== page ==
Background: Clinical practice guidelines increasingly recognize the heterogeneity associated with major depressive episodes (MDE), e.g. through strategies such as watchful waiting. However, the implications of episode heterogeneity for long-term prognosis have not been adequately explored.
Methods: In this project, we used data from a Canadian longitudinal study to evaluate recurrence risks for MDE after an initial episode in the mid-1990s. This study collected data from a community cohort between 1994/1995 and 2008/2009 using biannual interviews. Characteristics of the index episode: syndromal versus sub-syndromal, duration of symptoms, and indicators of seriousness (activity restriction, high distress or suicidal ideation) were recorded. The ability of these variables to predict MDE recurrence was explored using proportional hazards modeling. Additional analyses using generalized estimating equations were used to assess robustness.
Results: Even brief, sub-syndromal episodes not characterized by indicators of seriousness were associated with an increased risk of subsequent MDE. However, episodes meeting diagnostic criteria for MDE, those lasting longer than four weeks and those associated with indicators of seriousness were associated with much higher recurrence risk. Sub-syndromal episodes associated with these characteristics generally predicted subsequent MDE as strongly as the occurrence of MDE itself.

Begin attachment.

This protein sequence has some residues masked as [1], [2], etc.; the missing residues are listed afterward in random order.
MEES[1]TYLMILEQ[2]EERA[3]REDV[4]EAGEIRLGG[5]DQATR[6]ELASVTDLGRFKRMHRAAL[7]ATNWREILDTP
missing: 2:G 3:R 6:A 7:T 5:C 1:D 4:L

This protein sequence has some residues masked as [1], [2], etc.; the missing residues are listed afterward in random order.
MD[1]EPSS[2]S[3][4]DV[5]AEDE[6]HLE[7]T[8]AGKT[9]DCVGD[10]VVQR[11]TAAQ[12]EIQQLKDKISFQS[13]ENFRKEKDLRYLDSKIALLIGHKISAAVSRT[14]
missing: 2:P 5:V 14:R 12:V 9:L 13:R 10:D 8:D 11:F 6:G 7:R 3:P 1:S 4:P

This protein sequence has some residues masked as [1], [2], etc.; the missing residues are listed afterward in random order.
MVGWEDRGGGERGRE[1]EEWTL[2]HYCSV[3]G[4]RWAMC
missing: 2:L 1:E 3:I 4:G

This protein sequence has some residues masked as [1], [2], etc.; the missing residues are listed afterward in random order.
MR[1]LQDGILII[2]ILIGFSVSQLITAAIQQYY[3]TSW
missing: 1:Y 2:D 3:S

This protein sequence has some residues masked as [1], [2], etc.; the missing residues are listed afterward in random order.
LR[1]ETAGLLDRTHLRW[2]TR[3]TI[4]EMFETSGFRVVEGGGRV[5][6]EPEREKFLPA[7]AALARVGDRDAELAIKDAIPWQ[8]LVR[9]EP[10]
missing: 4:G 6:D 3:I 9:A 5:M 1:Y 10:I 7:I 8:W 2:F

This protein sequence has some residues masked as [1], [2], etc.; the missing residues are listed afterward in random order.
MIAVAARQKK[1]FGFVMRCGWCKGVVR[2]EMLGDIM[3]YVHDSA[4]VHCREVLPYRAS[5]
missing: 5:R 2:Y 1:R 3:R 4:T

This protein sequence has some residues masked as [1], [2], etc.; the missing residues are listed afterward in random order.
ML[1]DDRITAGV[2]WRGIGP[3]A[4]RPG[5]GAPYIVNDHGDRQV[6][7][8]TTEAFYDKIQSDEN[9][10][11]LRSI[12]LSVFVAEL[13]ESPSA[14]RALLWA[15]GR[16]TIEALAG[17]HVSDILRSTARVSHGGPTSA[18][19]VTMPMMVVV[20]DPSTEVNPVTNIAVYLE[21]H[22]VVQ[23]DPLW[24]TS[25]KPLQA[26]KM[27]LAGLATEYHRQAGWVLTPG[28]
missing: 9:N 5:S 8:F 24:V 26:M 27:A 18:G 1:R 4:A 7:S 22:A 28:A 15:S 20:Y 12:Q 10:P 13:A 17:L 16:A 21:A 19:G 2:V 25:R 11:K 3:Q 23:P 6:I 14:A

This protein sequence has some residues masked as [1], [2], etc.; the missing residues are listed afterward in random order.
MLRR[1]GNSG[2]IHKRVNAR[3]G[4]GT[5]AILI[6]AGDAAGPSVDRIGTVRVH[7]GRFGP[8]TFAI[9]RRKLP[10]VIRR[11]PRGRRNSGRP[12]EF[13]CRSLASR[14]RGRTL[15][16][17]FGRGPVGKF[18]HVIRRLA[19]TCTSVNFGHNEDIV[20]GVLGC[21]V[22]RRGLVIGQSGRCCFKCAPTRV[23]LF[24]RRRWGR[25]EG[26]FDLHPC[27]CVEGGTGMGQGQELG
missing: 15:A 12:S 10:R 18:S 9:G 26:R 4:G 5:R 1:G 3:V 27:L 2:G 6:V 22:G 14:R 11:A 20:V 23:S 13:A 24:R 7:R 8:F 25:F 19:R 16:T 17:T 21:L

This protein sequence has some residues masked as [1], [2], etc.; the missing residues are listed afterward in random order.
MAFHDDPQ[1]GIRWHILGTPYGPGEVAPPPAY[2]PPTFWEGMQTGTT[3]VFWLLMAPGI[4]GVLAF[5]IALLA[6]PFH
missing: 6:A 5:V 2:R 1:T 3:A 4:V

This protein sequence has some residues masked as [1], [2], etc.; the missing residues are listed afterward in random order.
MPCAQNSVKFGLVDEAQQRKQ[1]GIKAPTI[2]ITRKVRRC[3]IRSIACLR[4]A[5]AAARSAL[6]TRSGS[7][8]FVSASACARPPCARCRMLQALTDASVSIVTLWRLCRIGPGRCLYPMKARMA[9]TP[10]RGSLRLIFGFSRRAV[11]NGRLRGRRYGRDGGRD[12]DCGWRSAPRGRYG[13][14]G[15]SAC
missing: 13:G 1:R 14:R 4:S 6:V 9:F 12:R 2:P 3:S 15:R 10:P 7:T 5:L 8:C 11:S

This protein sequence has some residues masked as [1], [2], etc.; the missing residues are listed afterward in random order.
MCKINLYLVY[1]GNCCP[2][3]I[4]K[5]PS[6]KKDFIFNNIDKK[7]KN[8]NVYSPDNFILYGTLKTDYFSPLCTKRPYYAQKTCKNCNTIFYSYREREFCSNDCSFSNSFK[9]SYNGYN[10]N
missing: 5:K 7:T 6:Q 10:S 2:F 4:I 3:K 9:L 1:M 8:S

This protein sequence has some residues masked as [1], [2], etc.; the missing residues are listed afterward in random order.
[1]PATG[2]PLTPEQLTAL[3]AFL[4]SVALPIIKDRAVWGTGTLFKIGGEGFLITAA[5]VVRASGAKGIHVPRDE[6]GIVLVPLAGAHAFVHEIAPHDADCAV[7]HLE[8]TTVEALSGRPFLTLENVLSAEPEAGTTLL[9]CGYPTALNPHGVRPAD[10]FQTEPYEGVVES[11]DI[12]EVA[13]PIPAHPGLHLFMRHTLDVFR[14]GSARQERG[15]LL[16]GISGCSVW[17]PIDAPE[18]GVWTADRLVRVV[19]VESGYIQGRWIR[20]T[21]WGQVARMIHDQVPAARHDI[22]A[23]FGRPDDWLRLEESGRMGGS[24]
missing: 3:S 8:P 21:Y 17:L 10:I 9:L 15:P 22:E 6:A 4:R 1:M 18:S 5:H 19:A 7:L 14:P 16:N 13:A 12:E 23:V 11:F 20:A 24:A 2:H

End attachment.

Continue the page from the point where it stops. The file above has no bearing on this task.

Limitations: The data source did not include assessment of all potentially relevant covariates. The assessment of MDE used an abbreviated instrument.
Conclusions: Brief sub-syndromal episodes of depression are not usually targets of acute treatment, but such episodes have implications for subsequent MDE risk. Episode characteristics identify a range of outcomes that have potential implications for long-term management.
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